A few facts about my granddaughter Audrey:
• She will be four on Christmas Day
• She loves my songs and stories
• She is delightfully scare-able
So, last Friday afternoon we took a hike, learned about dead leaves coming alive again, built a campfire, roasted marshmallows, and at Audrey’s command, listened to grandpa’s scary stories. Grandpa began with one of his favorites, a tame version of which is found on pp. 48-50 of God Is Just Love.
(Send me an email request at email@example.com and I will forward the story, “Let There Be Light,” to you. It is one of my most often repeated Advent stories from 45 years of ministry.)
I had dived deep into the telling of the story to Audrey, “Let there be light.” In the dark forest, the big bear was growling, in grandpa’s loud and terrifying voice, “Grrrrrrrr!” The animals in the forest were trembling. That’s when Audrey humbled her grandpa with the interruption, “Grandpa, when do you get to the scary part?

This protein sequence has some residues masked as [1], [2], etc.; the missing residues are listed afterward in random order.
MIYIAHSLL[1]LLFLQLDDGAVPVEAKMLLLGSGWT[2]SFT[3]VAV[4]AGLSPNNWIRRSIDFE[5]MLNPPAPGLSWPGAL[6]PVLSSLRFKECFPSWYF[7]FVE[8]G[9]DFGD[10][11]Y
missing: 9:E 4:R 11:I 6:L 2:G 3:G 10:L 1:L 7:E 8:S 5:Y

“Well then,” I have heard, “You certainly don’t want to tell the children the scary parts!” I don’t? Why the heck not????? These days, kids are living scary stories, aren’t they? Don’t they always? Scary stories, appropriately told by loving adults, who include the message that we can pass through fear and find courage on the other side, are one of the ways children learn that they can handle life’s inevitable dramas and traumas.
To prove the point, at the end of the scary story of bear’s ferocious Grrrrrr’s and chipmunk’s transformational wounds, I asked Audrey the meaning of the story. She sang loudly:
Let there be light!
Let there be light!
Let there be light in this dark world!
She got every word from the song in the story right.
And a little child shall lead them! (Do not hide the truth from the children. Tell them the praiseworthy deeds of the Lord, the power of God and the wonders God has done. See Chapter 11 of “God Is Just Love”.)